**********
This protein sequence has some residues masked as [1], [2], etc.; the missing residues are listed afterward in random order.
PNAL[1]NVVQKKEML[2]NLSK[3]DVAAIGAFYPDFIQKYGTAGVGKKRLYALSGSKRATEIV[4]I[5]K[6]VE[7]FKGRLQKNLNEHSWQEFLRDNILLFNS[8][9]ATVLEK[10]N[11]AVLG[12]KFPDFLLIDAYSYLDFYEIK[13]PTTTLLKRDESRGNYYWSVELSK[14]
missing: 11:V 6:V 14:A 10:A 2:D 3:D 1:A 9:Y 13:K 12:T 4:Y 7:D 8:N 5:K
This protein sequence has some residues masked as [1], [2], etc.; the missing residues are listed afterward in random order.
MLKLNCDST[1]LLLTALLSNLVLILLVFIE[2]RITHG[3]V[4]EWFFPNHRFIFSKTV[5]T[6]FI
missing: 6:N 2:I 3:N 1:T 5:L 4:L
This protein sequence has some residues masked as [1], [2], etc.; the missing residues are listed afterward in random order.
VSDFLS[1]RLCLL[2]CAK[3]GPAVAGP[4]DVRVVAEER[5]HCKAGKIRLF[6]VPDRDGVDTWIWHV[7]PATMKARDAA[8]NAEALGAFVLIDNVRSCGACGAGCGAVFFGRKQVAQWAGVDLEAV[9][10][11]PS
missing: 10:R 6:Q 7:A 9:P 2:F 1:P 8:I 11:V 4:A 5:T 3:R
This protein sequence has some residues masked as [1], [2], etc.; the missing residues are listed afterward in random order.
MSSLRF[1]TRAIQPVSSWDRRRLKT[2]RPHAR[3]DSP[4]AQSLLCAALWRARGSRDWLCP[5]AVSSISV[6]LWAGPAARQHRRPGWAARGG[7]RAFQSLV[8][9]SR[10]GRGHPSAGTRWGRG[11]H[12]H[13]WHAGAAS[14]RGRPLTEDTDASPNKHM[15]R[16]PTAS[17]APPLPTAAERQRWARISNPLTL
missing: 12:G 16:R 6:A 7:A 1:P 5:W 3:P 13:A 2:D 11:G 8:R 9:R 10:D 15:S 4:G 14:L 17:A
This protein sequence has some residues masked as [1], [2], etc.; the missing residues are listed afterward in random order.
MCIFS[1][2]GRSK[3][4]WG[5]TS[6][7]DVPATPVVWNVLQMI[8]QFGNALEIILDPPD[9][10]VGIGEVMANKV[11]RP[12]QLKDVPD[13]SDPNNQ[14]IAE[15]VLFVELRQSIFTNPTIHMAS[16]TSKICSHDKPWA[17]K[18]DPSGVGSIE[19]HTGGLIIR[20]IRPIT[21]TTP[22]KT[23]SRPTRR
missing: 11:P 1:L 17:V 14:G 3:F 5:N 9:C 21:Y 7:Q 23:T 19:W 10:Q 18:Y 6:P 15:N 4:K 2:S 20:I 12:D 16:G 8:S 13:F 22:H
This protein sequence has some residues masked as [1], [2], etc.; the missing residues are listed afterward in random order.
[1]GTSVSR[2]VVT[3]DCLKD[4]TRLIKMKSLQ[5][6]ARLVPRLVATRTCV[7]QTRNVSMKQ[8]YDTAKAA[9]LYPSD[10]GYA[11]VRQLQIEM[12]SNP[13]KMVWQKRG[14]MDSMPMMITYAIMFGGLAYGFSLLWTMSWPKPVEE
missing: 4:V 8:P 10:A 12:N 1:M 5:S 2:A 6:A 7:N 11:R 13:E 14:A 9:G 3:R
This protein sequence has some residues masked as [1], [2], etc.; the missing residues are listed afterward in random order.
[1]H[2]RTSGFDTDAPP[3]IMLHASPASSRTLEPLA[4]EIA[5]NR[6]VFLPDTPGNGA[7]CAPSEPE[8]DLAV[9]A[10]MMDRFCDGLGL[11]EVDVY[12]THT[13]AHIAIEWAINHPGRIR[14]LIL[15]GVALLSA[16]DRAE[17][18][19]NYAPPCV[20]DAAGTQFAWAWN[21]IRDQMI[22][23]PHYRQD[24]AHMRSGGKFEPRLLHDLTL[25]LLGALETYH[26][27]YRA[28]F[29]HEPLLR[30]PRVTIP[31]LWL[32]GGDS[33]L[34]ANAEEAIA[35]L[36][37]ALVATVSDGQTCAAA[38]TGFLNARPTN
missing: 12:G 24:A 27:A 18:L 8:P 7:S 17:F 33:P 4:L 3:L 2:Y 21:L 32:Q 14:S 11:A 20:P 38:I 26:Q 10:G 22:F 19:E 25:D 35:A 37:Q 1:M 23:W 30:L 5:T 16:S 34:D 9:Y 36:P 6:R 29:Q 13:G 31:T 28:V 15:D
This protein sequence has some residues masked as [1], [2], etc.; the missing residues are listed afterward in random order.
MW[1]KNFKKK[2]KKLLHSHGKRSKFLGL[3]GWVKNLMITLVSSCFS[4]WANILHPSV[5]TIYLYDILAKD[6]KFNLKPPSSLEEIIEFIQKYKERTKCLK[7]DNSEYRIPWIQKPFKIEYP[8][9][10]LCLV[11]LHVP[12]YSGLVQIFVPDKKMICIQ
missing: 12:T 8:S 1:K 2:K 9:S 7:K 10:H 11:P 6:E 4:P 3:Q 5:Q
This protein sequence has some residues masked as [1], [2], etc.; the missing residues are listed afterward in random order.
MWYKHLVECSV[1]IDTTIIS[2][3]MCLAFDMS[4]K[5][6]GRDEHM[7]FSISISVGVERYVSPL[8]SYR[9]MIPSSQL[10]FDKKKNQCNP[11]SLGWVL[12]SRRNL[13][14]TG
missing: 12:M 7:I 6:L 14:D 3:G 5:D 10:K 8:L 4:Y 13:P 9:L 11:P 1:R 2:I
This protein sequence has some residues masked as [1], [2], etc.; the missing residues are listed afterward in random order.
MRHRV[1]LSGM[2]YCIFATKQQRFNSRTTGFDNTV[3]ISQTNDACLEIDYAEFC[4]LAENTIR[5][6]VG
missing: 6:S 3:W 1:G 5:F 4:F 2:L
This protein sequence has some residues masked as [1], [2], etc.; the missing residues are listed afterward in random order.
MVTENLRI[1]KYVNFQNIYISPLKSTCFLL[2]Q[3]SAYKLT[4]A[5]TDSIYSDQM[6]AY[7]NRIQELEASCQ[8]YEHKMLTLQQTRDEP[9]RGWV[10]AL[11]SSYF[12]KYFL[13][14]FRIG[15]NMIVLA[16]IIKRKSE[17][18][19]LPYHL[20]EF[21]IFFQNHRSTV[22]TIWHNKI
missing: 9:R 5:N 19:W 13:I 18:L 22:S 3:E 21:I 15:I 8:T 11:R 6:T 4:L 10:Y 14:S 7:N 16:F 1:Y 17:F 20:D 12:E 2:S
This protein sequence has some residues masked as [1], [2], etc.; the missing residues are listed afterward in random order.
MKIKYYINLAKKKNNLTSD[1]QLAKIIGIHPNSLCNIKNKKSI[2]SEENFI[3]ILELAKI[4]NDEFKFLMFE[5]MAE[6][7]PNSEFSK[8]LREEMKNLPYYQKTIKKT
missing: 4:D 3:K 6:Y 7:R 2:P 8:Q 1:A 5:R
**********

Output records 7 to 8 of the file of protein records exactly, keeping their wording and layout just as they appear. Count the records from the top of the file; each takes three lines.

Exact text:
This protein sequence has some residues masked as [1], [2], etc.; the missing residues are listed afterward in random order.
[1]H[2]RTSGFDTDAPP[3]IMLHASPASSRTLEPLA[4]EIA[5]NR[6]VFLPDTPGNGA[7]CAPSEPE[8]DLAV[9]A[10]MMDRFCDGLGL[11]EVDVY[12]THT[13]AHIAIEWAINHPGRIR[14]LIL[15]GVALLSA[16]DRAE[17][18][19]NYAPPCV[20]DAAGTQFAWAWN[21]IRDQMI[22][23]PHYRQD[24]AHMRSGGKFEPRLLHDLTL[25]LLGALETYH[26][27]YRA[28]F[29]HEPLLR[30]PRVTIP[31]LWL[32]GGDS[33]L[34]ANAEEAIA[35]L[36][37]ALVATVSDGQTCAAA[38]TGFLNARPTN
missing: 12:G 24:A 27:A 18:L 8:P 7:S 17:F 33:P 4:L 3:L 2:Y 21:L 32:Q 14:S 11:A 20:P 38:I 26:Q 10:G 22:F 19:E 25:D 35:A 37:Q 1:M 23:W 30:L 5:T 16:S 34:D 9:Y 36:P 6:R 29:Q 13:G 31:T 28:V 15:D
This protein sequence has some residues masked as [1], [2], etc.; the missing residues are listed afterward in random order.
MW[1]KNFKKK[2]KKLLHSHGKRSKFLGL[3]GWVKNLMITLVSSCFS[4]WANILHPSV[5]TIYLYDILAKD[6]KFNLKPPSSLEEIIEFIQKYKERTKCLK[7]DNSEYRIPWIQKPFKIEYP[8][9][10]LCLV[11]LHVP[12]YSGLVQIFVPDKKMICIQ
missing: 12:T 8:S 1:K 2:K 9:S 7:K 10:H 11:P 6:E 4:P 3:Q 5:Q